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Act It Out
According to research by Eric Jensen, author of Teaching With the Brain in Mind, most neuroscientists believe that movement and cognition are powerfully connected. Students remember new material on a more long-term basis when movement is combined with the content. In this strategy, students will create physical movements to match information being taught, increasing the likelihood that students will retain the material for a longer period of time.
- Choose a video segment, no longer than five minutes, that is relevant to the current unit of study.
- As students are watching the video, have them take notes on the content, pausing the video about every 60 seconds, or where there are natural breaks.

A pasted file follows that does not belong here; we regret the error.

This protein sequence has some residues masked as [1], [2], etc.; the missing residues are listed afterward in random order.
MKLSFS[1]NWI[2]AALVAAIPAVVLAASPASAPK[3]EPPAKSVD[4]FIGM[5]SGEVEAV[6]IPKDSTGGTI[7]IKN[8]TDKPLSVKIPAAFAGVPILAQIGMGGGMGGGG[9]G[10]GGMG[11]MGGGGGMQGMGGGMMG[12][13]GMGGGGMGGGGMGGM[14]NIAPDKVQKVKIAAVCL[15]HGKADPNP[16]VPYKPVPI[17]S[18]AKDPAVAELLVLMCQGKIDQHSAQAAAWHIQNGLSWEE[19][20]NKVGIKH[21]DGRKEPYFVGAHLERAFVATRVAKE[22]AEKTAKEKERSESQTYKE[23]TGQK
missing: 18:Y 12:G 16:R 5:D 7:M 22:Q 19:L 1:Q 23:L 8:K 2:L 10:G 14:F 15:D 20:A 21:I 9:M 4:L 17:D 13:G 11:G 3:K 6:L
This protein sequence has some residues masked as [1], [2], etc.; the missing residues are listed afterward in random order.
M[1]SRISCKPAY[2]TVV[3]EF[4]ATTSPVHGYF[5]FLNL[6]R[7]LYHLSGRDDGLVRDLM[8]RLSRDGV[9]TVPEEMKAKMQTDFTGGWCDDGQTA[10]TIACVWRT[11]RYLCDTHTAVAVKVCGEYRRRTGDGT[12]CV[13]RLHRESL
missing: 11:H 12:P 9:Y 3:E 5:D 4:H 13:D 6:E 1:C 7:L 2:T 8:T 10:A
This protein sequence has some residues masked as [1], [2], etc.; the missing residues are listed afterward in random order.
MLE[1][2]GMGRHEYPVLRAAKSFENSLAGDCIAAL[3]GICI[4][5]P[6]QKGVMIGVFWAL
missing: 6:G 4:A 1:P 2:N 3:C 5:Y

- Consider allowing students to watch the video more than once, in order to ensure that they find the most important information.
- After students have watched the video, have them work in groups of three or four, comparing notes on the highlights of the video.
- Have students create movements to match the content. (You may or may not need music.) Students can narrate their movement as they are moving through it.
- Have students record their performances and publish them on a global platform.
- Have students teach each other their movements and produce a longer performance, based on their creations.
- Use the movements students create to review for an end of unit assessment.